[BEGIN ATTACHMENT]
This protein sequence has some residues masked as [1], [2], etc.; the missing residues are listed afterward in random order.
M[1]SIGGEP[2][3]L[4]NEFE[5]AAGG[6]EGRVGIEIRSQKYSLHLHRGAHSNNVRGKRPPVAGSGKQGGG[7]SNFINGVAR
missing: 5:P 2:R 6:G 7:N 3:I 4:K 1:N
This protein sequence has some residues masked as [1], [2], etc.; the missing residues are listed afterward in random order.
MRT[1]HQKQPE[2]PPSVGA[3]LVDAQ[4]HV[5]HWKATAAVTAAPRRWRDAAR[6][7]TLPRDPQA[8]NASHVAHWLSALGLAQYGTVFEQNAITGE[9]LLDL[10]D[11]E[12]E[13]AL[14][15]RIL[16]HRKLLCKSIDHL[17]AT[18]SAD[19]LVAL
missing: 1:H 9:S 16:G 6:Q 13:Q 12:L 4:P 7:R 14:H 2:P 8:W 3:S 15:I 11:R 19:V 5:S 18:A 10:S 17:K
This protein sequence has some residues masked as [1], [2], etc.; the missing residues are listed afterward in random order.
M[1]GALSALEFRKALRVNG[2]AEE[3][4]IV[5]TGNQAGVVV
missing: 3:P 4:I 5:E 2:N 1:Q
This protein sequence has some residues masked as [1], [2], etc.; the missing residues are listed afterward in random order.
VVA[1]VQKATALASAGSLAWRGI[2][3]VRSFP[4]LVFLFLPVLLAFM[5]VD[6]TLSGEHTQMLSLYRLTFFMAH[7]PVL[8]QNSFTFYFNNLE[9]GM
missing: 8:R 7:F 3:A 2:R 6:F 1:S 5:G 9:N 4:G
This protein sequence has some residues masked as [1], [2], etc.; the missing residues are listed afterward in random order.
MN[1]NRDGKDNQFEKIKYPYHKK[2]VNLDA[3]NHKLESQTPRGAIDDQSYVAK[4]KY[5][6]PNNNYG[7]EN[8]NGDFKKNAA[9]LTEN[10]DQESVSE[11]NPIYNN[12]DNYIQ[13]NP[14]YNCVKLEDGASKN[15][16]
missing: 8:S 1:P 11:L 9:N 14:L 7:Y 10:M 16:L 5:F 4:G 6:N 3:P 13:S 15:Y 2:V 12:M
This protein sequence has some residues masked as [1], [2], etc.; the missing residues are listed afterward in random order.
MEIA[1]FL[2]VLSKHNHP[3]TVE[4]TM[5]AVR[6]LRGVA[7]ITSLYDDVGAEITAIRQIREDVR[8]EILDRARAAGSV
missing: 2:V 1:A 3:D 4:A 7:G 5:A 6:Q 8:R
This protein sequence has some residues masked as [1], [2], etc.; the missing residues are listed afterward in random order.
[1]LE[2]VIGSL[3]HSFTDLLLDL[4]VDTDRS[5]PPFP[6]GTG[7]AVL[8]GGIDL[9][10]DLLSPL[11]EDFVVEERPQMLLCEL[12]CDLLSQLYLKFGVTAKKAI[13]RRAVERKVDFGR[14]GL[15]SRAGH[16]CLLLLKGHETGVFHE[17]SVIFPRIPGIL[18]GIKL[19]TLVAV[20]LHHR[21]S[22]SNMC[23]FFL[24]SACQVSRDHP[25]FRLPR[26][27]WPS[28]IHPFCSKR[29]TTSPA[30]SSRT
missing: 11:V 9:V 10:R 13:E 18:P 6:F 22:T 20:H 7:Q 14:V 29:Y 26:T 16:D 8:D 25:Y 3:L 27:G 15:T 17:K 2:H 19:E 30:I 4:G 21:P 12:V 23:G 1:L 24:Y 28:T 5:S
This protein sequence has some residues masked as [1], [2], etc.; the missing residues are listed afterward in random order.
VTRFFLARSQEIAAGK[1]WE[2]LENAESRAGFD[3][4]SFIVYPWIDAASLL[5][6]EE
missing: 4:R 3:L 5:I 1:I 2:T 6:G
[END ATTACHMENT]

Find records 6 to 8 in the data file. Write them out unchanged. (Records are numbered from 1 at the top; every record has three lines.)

This protein sequence has some residues masked as [1], [2], etc.; the missing residues are listed afterward in random order.
MEIA[1]FL[2]VLSKHNHP[3]TVE[4]TM[5]AVR[6]LRGVA[7]ITSLYDDVGAEITAIRQIREDVR[8]EILDRARAAGSV
missing: 2:V 1:A 3:D 4:A 7:G 5:A 6:Q 8:R
This protein sequence has some residues masked as [1], [2], etc.; the missing residues are listed afterward in random order.
[1]LE[2]VIGSL[3]HSFTDLLLDL[4]VDTDRS[5]PPFP[6]GTG[7]AVL[8]GGIDL[9][10]DLLSPL[11]EDFVVEERPQMLLCEL[12]CDLLSQLYLKFGVTAKKAI[13]RRAVERKVDFGR[14]GL[15]SRAGH[16]CLLLLKGHETGVFHE[17]SVIFPRIPGIL[18]GIKL[19]TLVAV[20]LHHR[21]S[22]SNMC[23]FFL[24]SACQVSRDHP[25]FRLPR[26][27]WPS[28]IHPFCSKR[29]TTSPA[30]SSRT
missing: 11:V 9:V 10:R 13:E 18:P 6:F 22:T 20:H 7:Q 14:V 29:Y 26:T 16:D 8:D 25:Y 3:L 27:G 15:T 17:K 2:H 19:E 30:I 4:G 21:P 12:V 23:G 1:L 24:Y 28:T 5:S
This protein sequence has some residues masked as [1], [2], etc.; the missing residues are listed afterward in random order.
VTRFFLARSQEIAAGK[1]WE[2]LENAESRAGFD[3][4]SFIVYPWIDAASLL[5][6]EE
missing: 4:R 3:L 5:I 1:I 2:T 6:G